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Most books on English Antique Oak furniture are mainly concerned with the larger pieces such as beds, court cupboards, chests, tables and chairs. This is the first book to be dedicated entirely to the small English domestic table boxes and desks of the 16th, 17th and 18th Centuries.
Known almost universally as "Bible" boxes, until recently these delightful little articles of everyday use were virtually ignored by collectors and dealers alike.
The author illustrates fifty-three examples from the 16th to the 18th Centuries, arranged for ease of reference in a chronological sequence, and suggests methods of dating them from an examination of the style of ornament, the timber content, and methods of construction.
He traces the origins of the Classical motifs which decorate many of the early boxes, and reveals a link between embroidery patterns and woodcarving during the post-Restoration period.
Most of the dating techniques demonstrated in this book can also be applied to larger items of carved English oak of the period covered.
"synopsis" may belong to another edition of this title.
"His [Conybeare's] credentials for writing these texts include a passionate interest in Oak furniture from the 16th and 17th centuries, and particularly boxes and desks, of which he has collected, recorded and examined in detail, probably more than any researcher." "Conybeare's book represents the record of a dedicated observer of furniture who comes to the work without the formal reticence about speculation which guides the tutored academic, and in many ways the book has many fresh and intuitively derived themes as a result." -- Bill Cotton, Regional Furniture Society Newsletter, 1994From the Author:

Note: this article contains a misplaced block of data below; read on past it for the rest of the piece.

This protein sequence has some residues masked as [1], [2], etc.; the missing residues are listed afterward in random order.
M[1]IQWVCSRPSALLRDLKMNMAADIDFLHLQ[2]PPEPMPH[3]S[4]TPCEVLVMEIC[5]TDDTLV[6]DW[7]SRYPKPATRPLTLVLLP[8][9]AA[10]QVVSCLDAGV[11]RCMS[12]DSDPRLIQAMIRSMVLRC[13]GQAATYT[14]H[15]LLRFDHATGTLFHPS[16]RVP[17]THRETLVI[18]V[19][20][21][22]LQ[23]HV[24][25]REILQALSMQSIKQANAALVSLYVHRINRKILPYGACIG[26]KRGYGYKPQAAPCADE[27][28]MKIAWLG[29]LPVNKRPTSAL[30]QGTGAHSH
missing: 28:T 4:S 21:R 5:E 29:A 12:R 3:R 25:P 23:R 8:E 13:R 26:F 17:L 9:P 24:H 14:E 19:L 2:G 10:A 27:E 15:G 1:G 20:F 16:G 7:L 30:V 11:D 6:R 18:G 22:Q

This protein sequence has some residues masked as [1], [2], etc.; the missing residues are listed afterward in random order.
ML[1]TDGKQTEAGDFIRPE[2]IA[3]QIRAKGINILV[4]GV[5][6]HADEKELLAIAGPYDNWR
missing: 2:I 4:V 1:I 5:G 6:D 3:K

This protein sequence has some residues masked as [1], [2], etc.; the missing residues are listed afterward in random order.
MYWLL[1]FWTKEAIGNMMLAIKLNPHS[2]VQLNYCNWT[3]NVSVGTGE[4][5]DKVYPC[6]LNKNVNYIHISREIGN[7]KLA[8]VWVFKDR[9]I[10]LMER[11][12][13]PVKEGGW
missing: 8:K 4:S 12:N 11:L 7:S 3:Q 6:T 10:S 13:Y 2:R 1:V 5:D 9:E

Had the inventor of The Box been able to take out a patent he would surely have made a fortune. The sheer usefulness of the device is astonishing; where would our present civilisation be without it? At one end of the scale we keep matches in boxes, at the other most of us live in them. Large, medium, or small boxes have served the human race for perhaps ten millennia, and no doubt will continue to do so.
I doubt whether anything is ever invented until a need for it arises, and we can only speculate as to what important event gave rise to the need for the first box, but wood was probably the first malleable raw material to be used by man, and to work with wood it is necessary to have developed tools. In any early culture tools are valued, if not venerated, and I cannot believe that a man with tools would not make a box to keep them in. Once tools could be contained, why not other things?